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At 92, he's earned that right.
Kerkorian, MGM Mirage's founder, remains the casino operator's largest shareholder with a 37 percent stake. He is an active member of the company's board of directors and had an influential role in getting CityCenter off the ground more than five years ago when then President Jim Murren presented the idea.
Murren, now chairman and chief executive officer, has acknowledged Kerkorian at several public CityCenter grand opening events over the past few weeks, even as the Los Angeles financier has remained in the shadows.
The $8.5 billion CityCenter marks the fourth time Kerkorian has redefined the Strip.
In the 1960s, he opened Las Vegas' first 1,000-room hotel-casino, the International, now the Las Vegas Hilton. In 1973 he built the original MGM Grand, now Bally's Las Vegas, at the time the world's largest hotel-casino. The opening of the 5,044-room MGM Grand Hotel in 1993 solidified his place in the city's history.
Along the way, Kerkorian landed annually on Forbes' richest Americans list. The economy ravaged his net worth, however, and he fell from 27th in 2008 with $11.2 billion, to 97th with $3 billion.
To insiders, Kerkorian remains focused. In a quote Kerkorian provided to Inside Gaming, he considered CityCenter's opening another historic event for the Strip.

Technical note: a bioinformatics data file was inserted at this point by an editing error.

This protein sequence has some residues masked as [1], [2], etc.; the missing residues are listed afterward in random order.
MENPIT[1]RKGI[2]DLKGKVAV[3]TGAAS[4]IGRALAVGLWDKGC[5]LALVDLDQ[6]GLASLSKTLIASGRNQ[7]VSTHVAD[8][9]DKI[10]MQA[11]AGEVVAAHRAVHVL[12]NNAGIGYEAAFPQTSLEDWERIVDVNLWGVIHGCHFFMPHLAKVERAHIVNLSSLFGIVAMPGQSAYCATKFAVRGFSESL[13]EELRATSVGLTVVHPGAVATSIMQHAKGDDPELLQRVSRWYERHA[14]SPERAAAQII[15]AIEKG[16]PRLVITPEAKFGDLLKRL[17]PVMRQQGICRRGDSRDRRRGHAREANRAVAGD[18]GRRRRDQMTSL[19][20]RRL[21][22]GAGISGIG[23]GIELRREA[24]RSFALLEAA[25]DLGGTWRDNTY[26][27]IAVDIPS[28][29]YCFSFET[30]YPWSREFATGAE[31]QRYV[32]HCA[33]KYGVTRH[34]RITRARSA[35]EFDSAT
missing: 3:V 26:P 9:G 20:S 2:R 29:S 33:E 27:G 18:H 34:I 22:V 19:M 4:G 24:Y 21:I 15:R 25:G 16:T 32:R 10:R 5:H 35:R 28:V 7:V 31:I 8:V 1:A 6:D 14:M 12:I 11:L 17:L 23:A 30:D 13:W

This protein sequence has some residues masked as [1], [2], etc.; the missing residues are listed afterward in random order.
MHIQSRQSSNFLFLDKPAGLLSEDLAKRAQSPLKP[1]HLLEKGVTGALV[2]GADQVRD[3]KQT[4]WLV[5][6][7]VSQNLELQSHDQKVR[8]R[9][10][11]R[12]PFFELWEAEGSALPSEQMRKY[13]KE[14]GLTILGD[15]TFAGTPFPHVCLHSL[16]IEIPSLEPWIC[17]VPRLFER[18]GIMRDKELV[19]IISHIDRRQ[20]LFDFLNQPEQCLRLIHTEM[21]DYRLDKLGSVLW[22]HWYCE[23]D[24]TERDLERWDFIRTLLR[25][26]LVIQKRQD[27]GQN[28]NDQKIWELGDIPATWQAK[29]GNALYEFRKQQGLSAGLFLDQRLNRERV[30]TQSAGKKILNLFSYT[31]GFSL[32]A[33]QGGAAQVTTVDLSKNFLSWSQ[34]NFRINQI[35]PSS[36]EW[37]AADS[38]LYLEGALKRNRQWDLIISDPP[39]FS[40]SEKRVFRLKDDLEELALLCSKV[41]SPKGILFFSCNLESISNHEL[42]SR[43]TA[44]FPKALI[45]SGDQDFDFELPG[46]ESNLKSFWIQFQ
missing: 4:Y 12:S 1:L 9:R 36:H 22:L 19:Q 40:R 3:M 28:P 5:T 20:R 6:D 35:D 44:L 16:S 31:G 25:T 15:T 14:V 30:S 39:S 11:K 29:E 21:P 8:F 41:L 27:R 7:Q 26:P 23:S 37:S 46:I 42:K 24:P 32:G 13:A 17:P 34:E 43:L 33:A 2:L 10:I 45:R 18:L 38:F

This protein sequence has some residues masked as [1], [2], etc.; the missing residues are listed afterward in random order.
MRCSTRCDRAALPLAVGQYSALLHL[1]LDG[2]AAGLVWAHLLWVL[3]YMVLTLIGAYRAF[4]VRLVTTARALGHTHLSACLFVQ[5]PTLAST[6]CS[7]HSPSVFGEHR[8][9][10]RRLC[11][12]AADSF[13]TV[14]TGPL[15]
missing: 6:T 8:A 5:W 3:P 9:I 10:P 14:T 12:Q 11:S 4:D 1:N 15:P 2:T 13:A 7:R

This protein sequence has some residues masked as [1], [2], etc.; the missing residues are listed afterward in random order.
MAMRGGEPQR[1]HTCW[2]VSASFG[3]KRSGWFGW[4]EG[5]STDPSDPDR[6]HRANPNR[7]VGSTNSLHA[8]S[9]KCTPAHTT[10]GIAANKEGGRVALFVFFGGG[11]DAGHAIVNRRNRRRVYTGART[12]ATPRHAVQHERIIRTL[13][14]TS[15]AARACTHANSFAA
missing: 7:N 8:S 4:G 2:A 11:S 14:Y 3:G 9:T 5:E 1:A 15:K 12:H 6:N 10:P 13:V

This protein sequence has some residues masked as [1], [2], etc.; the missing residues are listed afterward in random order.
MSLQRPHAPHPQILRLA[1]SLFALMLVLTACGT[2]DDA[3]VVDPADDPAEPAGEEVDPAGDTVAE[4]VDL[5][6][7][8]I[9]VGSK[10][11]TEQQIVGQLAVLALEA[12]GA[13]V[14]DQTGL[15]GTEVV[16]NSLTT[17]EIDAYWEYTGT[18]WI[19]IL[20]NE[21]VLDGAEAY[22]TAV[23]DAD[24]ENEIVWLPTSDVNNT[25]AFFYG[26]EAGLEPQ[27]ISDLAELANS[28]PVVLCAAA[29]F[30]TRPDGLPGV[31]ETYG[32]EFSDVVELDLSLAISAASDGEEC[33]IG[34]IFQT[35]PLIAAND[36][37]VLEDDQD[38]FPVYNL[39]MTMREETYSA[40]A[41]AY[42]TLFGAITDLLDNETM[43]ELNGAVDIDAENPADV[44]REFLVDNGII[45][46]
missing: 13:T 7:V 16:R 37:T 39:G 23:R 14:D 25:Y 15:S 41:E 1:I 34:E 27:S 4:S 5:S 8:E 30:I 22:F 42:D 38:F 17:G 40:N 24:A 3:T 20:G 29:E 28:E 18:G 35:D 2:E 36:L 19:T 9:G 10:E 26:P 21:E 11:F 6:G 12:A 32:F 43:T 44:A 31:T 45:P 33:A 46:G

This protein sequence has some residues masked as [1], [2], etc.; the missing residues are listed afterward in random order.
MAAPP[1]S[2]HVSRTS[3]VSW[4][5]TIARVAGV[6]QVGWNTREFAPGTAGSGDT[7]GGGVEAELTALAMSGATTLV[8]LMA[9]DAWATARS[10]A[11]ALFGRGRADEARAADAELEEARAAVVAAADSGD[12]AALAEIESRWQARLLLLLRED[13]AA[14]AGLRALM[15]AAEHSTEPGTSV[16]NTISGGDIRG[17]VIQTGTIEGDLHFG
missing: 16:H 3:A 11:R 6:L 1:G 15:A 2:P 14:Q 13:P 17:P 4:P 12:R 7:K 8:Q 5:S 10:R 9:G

"Having been involved in the development of several great hotels in Las Vegas, I'm very proud to be associated with CityCenter and I am truly excited about this amazing new aspect of Las Vegas," Kerkorian said.
In a widely distributed statement, Kerkorian expressed a similar sentiment.
"Of all the wonderful Las Vegas properties with which I've been associated, CityCenter is simply the most amazing. I'm extremely excited to see the public's reaction and look forward to seeing how it changes Las Vegas," he said.
What's next for Kerkorian is still to be determined.
In October, he hinted at divesting himself from MGM Mirage. Some viewed the move as a way to drive up MGM Mirage's stock price.
Murren believes Kerkorian should be acknowledged for CityCenter.
"By design, he gets little recognition for what he's done here," Murren said. "He's given more money away than anybody, and you don't see his name on buildings. He's not putting out press releases celebrating his life. I know he cares deeply about the community. And I believe this is going to be a crowning achievement for him."
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